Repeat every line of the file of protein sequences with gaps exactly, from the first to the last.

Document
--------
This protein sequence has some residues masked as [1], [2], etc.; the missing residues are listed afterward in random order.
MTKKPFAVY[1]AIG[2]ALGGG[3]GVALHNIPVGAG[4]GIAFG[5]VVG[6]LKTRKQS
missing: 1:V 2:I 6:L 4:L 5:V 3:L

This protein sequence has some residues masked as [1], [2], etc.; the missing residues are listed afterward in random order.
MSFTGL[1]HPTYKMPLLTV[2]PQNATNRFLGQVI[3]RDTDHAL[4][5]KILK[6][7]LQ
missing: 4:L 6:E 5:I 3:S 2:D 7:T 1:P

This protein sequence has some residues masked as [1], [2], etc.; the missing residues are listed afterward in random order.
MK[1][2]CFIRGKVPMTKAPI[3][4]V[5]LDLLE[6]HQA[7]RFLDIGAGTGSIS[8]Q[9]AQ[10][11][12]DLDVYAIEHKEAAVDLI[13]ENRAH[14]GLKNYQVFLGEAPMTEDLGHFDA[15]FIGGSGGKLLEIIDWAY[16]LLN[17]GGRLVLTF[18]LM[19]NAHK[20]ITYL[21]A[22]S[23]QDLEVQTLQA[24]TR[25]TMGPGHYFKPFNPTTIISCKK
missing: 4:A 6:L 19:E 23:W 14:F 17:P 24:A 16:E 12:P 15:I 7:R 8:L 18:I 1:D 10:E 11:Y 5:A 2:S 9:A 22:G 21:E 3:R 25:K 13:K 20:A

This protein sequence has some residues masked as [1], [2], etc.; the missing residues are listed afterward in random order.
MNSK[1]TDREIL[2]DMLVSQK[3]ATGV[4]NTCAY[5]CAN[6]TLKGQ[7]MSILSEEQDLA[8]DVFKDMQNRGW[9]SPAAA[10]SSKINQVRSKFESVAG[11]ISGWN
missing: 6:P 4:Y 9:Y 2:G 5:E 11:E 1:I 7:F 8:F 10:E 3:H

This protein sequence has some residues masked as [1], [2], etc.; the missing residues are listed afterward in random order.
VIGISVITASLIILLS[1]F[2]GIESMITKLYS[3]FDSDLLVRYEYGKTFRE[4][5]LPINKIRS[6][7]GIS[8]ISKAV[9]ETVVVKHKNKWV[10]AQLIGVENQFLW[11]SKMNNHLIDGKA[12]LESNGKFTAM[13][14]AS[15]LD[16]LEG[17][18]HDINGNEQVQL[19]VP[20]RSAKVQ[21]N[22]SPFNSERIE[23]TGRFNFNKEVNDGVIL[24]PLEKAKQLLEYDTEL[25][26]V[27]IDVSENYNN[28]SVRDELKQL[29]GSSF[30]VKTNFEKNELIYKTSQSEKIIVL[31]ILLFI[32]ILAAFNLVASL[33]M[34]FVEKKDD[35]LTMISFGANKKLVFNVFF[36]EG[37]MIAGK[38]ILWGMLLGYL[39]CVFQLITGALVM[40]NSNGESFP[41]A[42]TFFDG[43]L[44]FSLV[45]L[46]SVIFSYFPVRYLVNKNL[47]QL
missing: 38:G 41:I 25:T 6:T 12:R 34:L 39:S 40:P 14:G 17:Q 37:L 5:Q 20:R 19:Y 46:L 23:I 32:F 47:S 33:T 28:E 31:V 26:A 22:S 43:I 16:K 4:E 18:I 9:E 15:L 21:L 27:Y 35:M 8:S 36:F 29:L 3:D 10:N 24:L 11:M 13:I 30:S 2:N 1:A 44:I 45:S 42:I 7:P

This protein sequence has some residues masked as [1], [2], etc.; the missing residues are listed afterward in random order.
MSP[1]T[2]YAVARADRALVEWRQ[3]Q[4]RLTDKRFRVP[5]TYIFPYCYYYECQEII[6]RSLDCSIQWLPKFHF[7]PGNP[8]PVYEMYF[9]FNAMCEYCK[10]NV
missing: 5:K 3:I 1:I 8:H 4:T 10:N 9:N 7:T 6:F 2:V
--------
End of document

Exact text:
This protein sequence has some residues masked as [1], [2], etc.; the missing residues are listed afterward in random order.
MTKKPFAVY[1]AIG[2]ALGGG[3]GVALHNIPVGAG[4]GIAFG[5]VVG[6]LKTRKQS
missing: 1:V 2:I 6:L 4:L 5:V 3:L

This protein sequence has some residues masked as [1], [2], etc.; the missing residues are listed afterward in random order.
MSFTGL[1]HPTYKMPLLTV[2]PQNATNRFLGQVI[3]RDTDHAL[4][5]KILK[6][7]LQ
missing: 4:L 6:E 5:I 3:S 2:D 7:T 1:P

This protein sequence has some residues masked as [1], [2], etc.; the missing residues are listed afterward in random order.
MK[1][2]CFIRGKVPMTKAPI[3][4]V[5]LDLLE[6]HQA[7]RFLDIGAGTGSIS[8]Q[9]AQ[10][11][12]DLDVYAIEHKEAAVDLI[13]ENRAH[14]GLKNYQVFLGEAPMTEDLGHFDA[15]FIGGSGGKLLEIIDWAY[16]LLN[17]GGRLVLTF[18]LM[19]NAHK[20]ITYL[21]A[22]S[23]QDLEVQTLQA[24]TR[25]TMGPGHYFKPFNPTTIISCKK
missing: 4:A 6:L 19:E 23:W 14:F 17:P 24:A 16:E 12:P 15:I 7:R 8:L 18:I 1:D 10:E 11:Y 5:A 2:S 9:A 22:G 21:E 3:R 25:K 13:K 20:A

This protein sequence has some residues masked as [1], [2], etc.; the missing residues are listed afterward in random order.
MNSK[1]TDREIL[2]DMLVSQK[3]ATGV[4]NTCAY[5]CAN[6]TLKGQ[7]MSILSEEQDLA[8]DVFKDMQNRGW[9]SPAAA[10]SSKINQVRSKFESVAG[11]ISGWN
missing: 6:P 4:Y 9:Y 2:G 5:E 11:E 1:I 7:F 8:F 10:E 3:H

This protein sequence has some residues masked as [1], [2], etc.; the missing residues are listed afterward in random order.
VIGISVITASLIILLS[1]F[2]GIESMITKLYS[3]FDSDLLVRYEYGKTFRE[4][5]LPINKIRS[6][7]GIS[8]ISKAV[9]ETVVVKHKNKWV[10]AQLIGVENQFLW[11]SKMNNHLIDGKA[12]LESNGKFTAM[13][14]AS[15]LD[16]LEG[17][18]HDINGNEQVQL[19]VP[20]RSAKVQ[21]N[22]SPFNSERIE[23]TGRFNFNKEVNDGVIL[24]PLEKAKQLLEYDTEL[25][26]V[27]IDVSENYNN[28]SVRDELKQL[29]GSSF[30]VKTNFEKNELIYKTSQSEKIIVL[31]ILLFI[32]ILAAFNLVASL[33]M[34]FVEKKDD[35]LTMISFGANKKLVFNVFF[36]EG[37]MIAGK[38]ILWGMLLGYL[39]CVFQLITGALVM[40]NSNGESFP[41]A[42]TFFDG[43]L[44]FSLV[45]L[46]SVIFSYFPVRYLVNKNL[47]QL
missing: 38:G 41:I 25:T 6:T 12:R 34:L 39:S 40:P 14:G 17:Q 37:L 5:Q 20:R 19:Y 46:L 23:I 32:F 47:S 33:T 28:E 31:V 26:A 22:S 43:I 16:K 4:E 18:I 9:E 15:L 21:L 27:Y 35:M 8:S 36:F 29:L 3:D 10:N 24:L 11:M 13:I 30:S 2:N 1:A 44:I 45:S 42:I 7:P

This protein sequence has some residues masked as [1], [2], etc.; the missing residues are listed afterward in random order.
MSP[1]T[2]YAVARADRALVEWRQ[3]Q[4]RLTDKRFRVP[5]TYIFPYCYYYECQEII[6]RSLDCSIQWLPKFHF[7]PGNP[8]PVYEMYF[9]FNAMCEYCK[10]NV
missing: 5:K 3:I 1:I 8:H 4:T 10:N 9:N 7:T 6:F 2:V